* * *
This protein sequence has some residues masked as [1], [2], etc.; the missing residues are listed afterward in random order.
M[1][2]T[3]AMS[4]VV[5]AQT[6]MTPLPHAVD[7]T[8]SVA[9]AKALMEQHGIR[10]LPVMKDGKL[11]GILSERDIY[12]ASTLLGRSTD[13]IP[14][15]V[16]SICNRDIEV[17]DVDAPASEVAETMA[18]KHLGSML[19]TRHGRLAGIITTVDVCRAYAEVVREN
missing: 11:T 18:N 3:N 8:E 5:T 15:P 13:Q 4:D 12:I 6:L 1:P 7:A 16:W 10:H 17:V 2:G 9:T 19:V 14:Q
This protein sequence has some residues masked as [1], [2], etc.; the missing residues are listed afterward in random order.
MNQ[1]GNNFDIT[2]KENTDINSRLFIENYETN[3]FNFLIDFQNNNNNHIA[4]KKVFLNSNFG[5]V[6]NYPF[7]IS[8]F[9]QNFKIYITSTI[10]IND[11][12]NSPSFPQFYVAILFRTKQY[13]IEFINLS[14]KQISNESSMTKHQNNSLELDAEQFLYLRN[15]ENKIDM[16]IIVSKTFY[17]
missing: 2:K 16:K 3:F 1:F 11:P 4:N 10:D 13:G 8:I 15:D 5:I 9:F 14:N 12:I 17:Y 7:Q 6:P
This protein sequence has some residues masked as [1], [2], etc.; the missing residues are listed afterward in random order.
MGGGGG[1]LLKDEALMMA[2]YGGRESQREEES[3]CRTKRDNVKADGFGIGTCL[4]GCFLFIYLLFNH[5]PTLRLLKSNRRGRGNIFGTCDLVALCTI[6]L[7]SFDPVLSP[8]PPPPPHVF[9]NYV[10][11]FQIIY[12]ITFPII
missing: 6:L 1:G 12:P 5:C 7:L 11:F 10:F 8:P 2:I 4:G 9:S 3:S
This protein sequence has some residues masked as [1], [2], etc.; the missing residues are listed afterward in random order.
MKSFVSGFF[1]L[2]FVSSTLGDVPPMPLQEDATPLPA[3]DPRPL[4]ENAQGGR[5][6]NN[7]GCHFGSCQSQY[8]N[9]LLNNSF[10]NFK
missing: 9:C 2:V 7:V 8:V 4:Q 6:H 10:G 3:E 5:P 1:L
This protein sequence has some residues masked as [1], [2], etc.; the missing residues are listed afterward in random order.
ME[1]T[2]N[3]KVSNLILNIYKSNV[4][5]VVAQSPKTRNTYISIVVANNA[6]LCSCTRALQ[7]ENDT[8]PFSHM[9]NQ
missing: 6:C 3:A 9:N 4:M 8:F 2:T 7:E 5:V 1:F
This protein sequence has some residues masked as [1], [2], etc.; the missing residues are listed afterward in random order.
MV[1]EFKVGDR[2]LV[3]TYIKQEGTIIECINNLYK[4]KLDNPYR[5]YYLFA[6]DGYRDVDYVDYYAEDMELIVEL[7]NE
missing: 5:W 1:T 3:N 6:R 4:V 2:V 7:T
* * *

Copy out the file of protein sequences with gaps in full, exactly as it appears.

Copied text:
This protein sequence has some residues masked as [1], [2], etc.; the missing residues are listed afterward in random order.
M[1][2]T[3]AMS[4]VV[5]AQT[6]MTPLPHAVD[7]T[8]SVA[9]AKALMEQHGIR[10]LPVMKDGKL[11]GILSERDIY[12]ASTLLGRSTD[13]IP[14][15]V[16]SICNRDIEV[17]DVDAPASEVAETMA[18]KHLGSML[19]TRHGRLAGIITTVDVCRAYAEVVREN
missing: 11:T 18:N 3:N 8:E 5:T 15:P 13:Q 4:D 12:I 6:L 1:P 7:A 16:W 10:H 17:V 2:G 9:T 19:V 14:Q
This protein sequence has some residues masked as [1], [2], etc.; the missing residues are listed afterward in random order.
MNQ[1]GNNFDIT[2]KENTDINSRLFIENYETN[3]FNFLIDFQNNNNNHIA[4]KKVFLNSNFG[5]V[6]NYPF[7]IS[8]F[9]QNFKIYITSTI[10]IND[11][12]NSPSFPQFYVAILFRTKQY[13]IEFINLS[14]KQISNESSMTKHQNNSLELDAEQFLYLRN[15]ENKIDM[16]IIVSKTFY[17]
missing: 2:K 16:K 3:F 1:F 11:P 4:N 10:D 13:G 8:I 15:D 5:I 9:F 14:N 12:I 17:Y 7:Q 6:P
This protein sequence has some residues masked as [1], [2], etc.; the missing residues are listed afterward in random order.
MGGGGG[1]LLKDEALMMA[2]YGGRESQREEES[3]CRTKRDNVKADGFGIGTCL[4]GCFLFIYLLFNH[5]PTLRLLKSNRRGRGNIFGTCDLVALCTI[6]L[7]SFDPVLSP[8]PPPPPHVF[9]NYV[10][11]FQIIY[12]ITFPII
missing: 6:L 1:G 12:P 5:C 7:L 11:F 10:F 8:P 2:I 4:G 9:S 3:S
This protein sequence has some residues masked as [1], [2], etc.; the missing residues are listed afterward in random order.
MKSFVSGFF[1]L[2]FVSSTLGDVPPMPLQEDATPLPA[3]DPRPL[4]ENAQGGR[5][6]NN[7]GCHFGSCQSQY[8]N[9]LLNNSF[10]NFK
missing: 9:C 2:V 7:V 8:V 4:Q 6:H 10:G 3:E 5:P 1:L
This protein sequence has some residues masked as [1], [2], etc.; the missing residues are listed afterward in random order.
ME[1]T[2]N[3]KVSNLILNIYKSNV[4][5]VVAQSPKTRNTYISIVVANNA[6]LCSCTRALQ[7]ENDT[8]PFSHM[9]NQ
missing: 6:C 3:A 9:N 4:M 8:F 2:T 7:E 5:V 1:F
This protein sequence has some residues masked as [1], [2], etc.; the missing residues are listed afterward in random order.
MV[1]EFKVGDR[2]LV[3]TYIKQEGTIIECINNLYK[4]KLDNPYR[5]YYLFA[6]DGYRDVDYVDYYAEDMELIVEL[7]NE
missing: 5:W 1:T 3:N 6:R 4:V 2:V 7:T